Vol. 38, No. 18
OSU, COSI partner to stimulate youthful curiosity
As a high school student, Christopher Andersen was so inspired by COSI that he became a science teacher.
On June 29, Andersen, the new director of Project GRO, joined more than 120 Ohio State faculty and staff at a day-long session at COSI to generate ideas to make the museum's current and future exhibits not only fun, but more educational.
"COSI has the potential to inspire kids just as I was inspired; to get them to ask questions and think outside the box," Andersen said. "Our goal is to better infuse science throughout the facility, in turn nurturing kids' interest in science, math and technology."
This new partnership is just one of nearly 100 Ohio State/COSI collaborations in the last decade, Andersen said, although it is among the first intended to influence the permanent exhibits. With themes such as Life, Ocean and Space, and demonstrations like the Electrostatic Generator Show, the Science of Fireworks and Rat Basketball - a guest favorite - COSI will benefit on all levels from the expertise at Ohio State.
Participant observations were mostly positive and constructive, with suggestions ranging from the need for basic science equipment (such as microscopes) and more guest interaction with COSI staff to a better alignment of science theory with exhibits. A number of attendees have forwarded proposals for new programs, according to Melissa Weber, director of communications and outreach for the College of Mathematical and Physical Sciences, a co-sponsor of the event.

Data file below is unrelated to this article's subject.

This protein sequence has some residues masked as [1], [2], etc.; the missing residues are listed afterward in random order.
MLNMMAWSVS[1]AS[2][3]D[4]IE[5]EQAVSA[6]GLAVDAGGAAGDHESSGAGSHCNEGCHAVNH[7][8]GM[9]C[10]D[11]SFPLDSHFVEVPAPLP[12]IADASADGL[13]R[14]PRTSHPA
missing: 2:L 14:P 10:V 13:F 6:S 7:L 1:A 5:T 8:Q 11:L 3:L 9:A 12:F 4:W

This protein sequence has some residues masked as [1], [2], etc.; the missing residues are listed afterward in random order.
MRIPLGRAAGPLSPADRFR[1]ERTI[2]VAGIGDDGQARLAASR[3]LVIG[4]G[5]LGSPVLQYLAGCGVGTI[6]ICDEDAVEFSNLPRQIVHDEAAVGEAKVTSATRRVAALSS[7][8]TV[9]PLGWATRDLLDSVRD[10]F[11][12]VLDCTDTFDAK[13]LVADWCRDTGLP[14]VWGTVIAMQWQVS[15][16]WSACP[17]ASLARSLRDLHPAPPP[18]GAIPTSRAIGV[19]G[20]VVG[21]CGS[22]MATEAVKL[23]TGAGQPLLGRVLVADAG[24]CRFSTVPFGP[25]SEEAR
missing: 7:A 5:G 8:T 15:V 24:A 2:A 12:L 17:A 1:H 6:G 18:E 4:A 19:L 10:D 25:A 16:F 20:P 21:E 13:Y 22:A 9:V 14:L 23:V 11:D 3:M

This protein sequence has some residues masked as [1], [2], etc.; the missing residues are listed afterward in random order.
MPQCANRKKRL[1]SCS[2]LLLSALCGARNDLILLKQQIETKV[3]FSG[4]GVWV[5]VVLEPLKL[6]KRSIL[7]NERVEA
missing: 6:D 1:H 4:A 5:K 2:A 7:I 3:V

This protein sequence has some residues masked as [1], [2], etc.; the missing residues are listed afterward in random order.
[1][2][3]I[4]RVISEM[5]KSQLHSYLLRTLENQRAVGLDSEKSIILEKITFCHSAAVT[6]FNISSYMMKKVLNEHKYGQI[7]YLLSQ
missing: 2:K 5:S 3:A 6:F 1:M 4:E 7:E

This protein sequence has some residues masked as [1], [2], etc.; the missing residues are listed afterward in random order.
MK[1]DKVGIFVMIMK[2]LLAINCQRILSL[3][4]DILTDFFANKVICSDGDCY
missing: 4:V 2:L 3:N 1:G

Bettina Bair, coordinator of the Women in Computer Engineering and a senior lecturer in computer science and engineering, submitted a proposal to "thread" information technology throughout the museum's exhibits, conveying its impact in nearly every aspect of modern life. She also suggests making use of empty space, such as hallways and stairways, to feature posters or interactive kiosks citing some of OSU's discoveries.
"Everyone who visits the museum sees it through the filter of his or her own experiences, but we can suggest our own filters," Bair wrote in her proposal. "Each visit is an opportunity to help inspire a future generation of computer scientists that may ultimately invent a successor to the personal computer or the Internet."
The key, according to Weber, is to encourage long-term, hands-on collaboration between the museum and OSU faculty. To begin, a summary of the June 29 discussion, suggestions and proposals will be featured on the Web. From there, working groups will be developed. Volunteers have already stepped forward to assist with specific projects or exhibits, she said.
That's where Project GRO - Project to Support Grants for Research Outreach - comes in. Andersen, based in the Office of Research but working in conjunction with the Office of Outreach and Engagement, will serve as the conduit for anyone wishing to get involved in the partnership with COSI or other educational institutions. In addition, Andersen has a background in grant writing and possesses a network of projects and opportunities that may help faculty satisfy the outreach component of grant proposals.
For more information, contact Andersen at email@example.com.